Federal prosecutors say that Emerald lit a campfire and then lied about it to investigators. If convicted of all four counts, he faces a maximum sentence of six years in prison and $510,000 in fines. He is scheduled to appear in court again on Oct. 14.

Emerald’s attorneys were not immediately available for comment.

(Reporting by Jennifer Chaussee from San Francisco; Editing by Sharon Bernstein and Eric Walsh)

 

Giant anteaters kill two hunters in Brazil

By Agence France-Presse
Saturday, July 26, 2014

Giant anteaters in Brazil have killed two hunters in separate incidents, raising concerns about the animals’ loss of habitat and the growing risk of dangerous encounters with people, researchers said.

The long-nosed, hairy mammals are not typically aggressive toward people and are considered a vulnerable species by the International Union for the Conservation of Nature (IUCN), largely due to deforestation and human settlements that encroach on their territory.

However, they have poor vision and if frightened, they may defend themselves with front claws that are as long as pocketknives.

The case studies of two fatal attacks by giant anteaters were described in the journal Wilderness and Environmental Medicine, which released the paper online this month, ahead of its publication in the December print issue.

“Both were farmers, were hunting and were attacked by wounded or cornered animals,” lead author Vidal Haddad of the Botucatu School of Medicine at Sao Paulo State University told AFP.

In the first case, a 47-year-old man was hunting with his two sons and his dogs when they came upon a giant anteater in northern Brazil. The hunter did not shoot at the animal, but he approached it with his knife drawn.

The anteater stood on its hind legs and grabbed the man with its forelimbs, causing deep puncture wounds in his thighs and upper arms.

The hunter bled to death at the scene, said the report, which noted that the encounter happened on August 1, 2012 but had not been described in scientific literature until now.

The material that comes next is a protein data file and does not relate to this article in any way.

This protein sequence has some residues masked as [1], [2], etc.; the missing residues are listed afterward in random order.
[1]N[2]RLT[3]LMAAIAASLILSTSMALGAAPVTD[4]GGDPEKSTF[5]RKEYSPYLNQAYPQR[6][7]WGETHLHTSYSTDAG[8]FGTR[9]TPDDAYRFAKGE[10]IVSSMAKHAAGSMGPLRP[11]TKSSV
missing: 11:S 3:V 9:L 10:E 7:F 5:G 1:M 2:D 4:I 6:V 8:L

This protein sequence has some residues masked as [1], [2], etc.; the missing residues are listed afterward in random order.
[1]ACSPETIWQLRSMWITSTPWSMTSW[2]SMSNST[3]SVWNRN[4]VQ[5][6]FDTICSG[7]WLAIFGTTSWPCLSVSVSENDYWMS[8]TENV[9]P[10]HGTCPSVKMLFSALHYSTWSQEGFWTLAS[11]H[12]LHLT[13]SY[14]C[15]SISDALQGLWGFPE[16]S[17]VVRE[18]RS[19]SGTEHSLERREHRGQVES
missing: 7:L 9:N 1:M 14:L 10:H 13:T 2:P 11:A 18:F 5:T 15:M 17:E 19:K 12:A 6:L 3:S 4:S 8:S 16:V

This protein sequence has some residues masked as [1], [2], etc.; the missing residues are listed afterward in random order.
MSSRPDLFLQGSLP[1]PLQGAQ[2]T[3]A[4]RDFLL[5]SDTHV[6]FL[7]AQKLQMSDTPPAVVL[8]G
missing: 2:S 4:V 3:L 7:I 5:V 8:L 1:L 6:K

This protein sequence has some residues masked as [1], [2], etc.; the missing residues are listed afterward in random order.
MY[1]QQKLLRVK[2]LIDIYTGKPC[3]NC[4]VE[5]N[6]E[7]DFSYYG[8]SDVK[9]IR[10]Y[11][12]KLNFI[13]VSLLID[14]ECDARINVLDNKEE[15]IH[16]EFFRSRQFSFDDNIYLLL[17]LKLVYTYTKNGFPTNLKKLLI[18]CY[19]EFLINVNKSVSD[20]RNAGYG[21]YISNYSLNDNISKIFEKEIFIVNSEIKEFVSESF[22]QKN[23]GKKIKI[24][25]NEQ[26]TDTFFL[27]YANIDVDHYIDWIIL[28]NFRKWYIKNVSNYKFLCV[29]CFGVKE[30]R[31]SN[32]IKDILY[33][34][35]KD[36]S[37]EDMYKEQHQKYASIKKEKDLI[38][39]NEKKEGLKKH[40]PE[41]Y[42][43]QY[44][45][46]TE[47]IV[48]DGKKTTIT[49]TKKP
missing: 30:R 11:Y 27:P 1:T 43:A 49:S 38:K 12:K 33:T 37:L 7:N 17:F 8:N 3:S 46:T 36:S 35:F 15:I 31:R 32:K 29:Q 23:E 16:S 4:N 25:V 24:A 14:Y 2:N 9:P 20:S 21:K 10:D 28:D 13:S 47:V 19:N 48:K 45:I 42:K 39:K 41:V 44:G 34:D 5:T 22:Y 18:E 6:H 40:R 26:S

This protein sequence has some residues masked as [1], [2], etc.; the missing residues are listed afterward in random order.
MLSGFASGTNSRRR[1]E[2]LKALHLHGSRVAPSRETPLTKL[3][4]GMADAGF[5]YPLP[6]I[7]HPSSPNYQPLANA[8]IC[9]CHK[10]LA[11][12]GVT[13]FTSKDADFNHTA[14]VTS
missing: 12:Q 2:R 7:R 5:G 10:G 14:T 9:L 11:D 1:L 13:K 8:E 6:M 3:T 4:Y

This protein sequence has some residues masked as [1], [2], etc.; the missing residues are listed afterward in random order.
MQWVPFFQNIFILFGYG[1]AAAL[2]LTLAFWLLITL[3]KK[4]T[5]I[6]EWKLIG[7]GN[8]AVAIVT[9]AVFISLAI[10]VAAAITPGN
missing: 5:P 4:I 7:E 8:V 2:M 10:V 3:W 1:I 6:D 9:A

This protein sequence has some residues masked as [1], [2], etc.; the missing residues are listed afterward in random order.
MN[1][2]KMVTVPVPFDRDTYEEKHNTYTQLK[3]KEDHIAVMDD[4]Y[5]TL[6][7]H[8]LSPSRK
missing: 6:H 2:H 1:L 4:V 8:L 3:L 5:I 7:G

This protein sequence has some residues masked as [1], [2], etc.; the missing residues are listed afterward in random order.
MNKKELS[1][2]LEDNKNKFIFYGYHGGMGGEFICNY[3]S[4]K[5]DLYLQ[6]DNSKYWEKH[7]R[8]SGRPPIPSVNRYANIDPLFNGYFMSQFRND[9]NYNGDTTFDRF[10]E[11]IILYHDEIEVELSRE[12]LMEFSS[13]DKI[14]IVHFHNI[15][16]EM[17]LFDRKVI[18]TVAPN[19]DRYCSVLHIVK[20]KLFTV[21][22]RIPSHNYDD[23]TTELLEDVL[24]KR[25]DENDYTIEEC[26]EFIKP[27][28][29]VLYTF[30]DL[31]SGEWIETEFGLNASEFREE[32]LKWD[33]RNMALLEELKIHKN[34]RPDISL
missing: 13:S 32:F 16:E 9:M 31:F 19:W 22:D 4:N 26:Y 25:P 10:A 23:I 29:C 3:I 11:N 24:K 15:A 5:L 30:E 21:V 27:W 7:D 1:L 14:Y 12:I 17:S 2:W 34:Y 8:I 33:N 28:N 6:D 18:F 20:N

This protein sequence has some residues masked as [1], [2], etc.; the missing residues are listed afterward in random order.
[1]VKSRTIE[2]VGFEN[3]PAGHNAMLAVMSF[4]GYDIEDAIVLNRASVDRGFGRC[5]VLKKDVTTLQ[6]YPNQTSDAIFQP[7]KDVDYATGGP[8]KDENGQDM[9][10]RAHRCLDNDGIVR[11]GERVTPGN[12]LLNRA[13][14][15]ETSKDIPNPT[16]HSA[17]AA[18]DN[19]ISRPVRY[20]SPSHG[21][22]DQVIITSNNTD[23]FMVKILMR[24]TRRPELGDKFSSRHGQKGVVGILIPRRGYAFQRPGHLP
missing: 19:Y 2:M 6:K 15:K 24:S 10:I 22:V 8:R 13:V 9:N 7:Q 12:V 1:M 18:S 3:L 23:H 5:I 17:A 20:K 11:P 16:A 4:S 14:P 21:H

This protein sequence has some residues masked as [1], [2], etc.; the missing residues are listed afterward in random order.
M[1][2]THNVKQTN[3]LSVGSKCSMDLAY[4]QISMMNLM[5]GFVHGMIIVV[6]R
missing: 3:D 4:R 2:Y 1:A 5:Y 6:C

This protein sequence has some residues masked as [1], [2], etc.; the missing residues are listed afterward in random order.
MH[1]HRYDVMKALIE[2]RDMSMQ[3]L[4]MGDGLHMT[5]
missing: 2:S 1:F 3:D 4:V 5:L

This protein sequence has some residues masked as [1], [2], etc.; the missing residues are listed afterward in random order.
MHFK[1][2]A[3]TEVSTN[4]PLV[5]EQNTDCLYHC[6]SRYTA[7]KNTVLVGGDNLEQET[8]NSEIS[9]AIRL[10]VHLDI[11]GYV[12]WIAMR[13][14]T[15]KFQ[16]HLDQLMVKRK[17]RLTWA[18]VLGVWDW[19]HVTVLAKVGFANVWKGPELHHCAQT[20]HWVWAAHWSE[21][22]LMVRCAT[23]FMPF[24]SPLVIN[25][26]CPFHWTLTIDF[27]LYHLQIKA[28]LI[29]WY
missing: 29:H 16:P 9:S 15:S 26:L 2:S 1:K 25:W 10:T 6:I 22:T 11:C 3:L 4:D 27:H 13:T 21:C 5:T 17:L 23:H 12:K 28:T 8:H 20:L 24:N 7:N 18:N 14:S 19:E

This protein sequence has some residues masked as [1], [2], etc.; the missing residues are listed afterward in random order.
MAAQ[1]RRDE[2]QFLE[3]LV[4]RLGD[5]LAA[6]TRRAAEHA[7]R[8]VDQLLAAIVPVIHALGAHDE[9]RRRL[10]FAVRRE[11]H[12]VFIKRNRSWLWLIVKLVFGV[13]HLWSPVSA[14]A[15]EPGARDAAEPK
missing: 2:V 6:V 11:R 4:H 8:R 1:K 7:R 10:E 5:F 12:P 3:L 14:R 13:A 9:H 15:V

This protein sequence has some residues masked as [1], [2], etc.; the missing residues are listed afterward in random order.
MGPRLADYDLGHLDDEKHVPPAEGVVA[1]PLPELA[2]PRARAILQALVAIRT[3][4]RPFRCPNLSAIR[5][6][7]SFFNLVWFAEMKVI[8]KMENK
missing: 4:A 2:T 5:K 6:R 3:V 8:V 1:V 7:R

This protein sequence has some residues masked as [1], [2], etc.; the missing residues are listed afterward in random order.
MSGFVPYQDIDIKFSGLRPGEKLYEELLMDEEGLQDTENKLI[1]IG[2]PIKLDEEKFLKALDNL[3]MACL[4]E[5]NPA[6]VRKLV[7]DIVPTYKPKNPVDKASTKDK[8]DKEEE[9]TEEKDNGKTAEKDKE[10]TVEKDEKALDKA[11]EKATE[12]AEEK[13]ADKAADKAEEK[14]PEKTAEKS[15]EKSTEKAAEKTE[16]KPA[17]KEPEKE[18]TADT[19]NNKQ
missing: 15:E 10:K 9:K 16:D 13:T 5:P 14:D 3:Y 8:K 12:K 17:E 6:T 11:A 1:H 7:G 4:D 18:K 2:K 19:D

The other case involved a 75-year-old man who died in 2010 when an anteater used its long front claws — which typically help it dig into anthills — to puncture his femoral arteries, located in the groin and thigh.

“These injuries are very serious and we have no way of knowing whether it is a defense behavior acquired by the animals,” said Haddad.

He stressed that such attacks are rare, but said they are important because they show the need for people to give wild animals plenty of space.

- Easily startled -

Giant anteaters (Myrmecophaga tridactyla) are believed to be extinct in Belize, El Salvador, Guatemala and Uruguay. Some 5,000 exist in the wild and can be found in parts of Central and South America.

Overall their numbers have declined about 30 percent in the past decade due to habitat loss, roadkills, hunting, wildfires and burning of sugar cane plantations, according to the IUCN.

They range in length from four to seven feet (1.2-2 meters), and may weigh as much as 100 pounds (45 kilograms).

Giant anteaters eat mainly insects but they also enjoy citrus andHNTSTK_1_2__66133_1314490481_1280_1280 avocados, according to zookeeper Rebecca Lohse who works with them in captivity at the Reid Park Zoo in Tucson, Arizona.

“They are animals that can startle quickly — planes going overheard, chainsaws, leaf blowers can startle them,” she said.

“The way they defend themselves is by standing up on their rear legs and swinging their front legs in from the side,” she explained.

“They have incredibly muscular forearms and those claws are several inches long.”

Zookeepers generally avoid being in the same space as the animals, coaxing them into separate fenced-off areas when they approach their living quarters for cleaning, she added.

Anteater expert Flavia Miranda, who works with the animals in Brazil, said she was concerned that the journal article could cause more woes for a creature that already faces plenty of threats to its livelihood.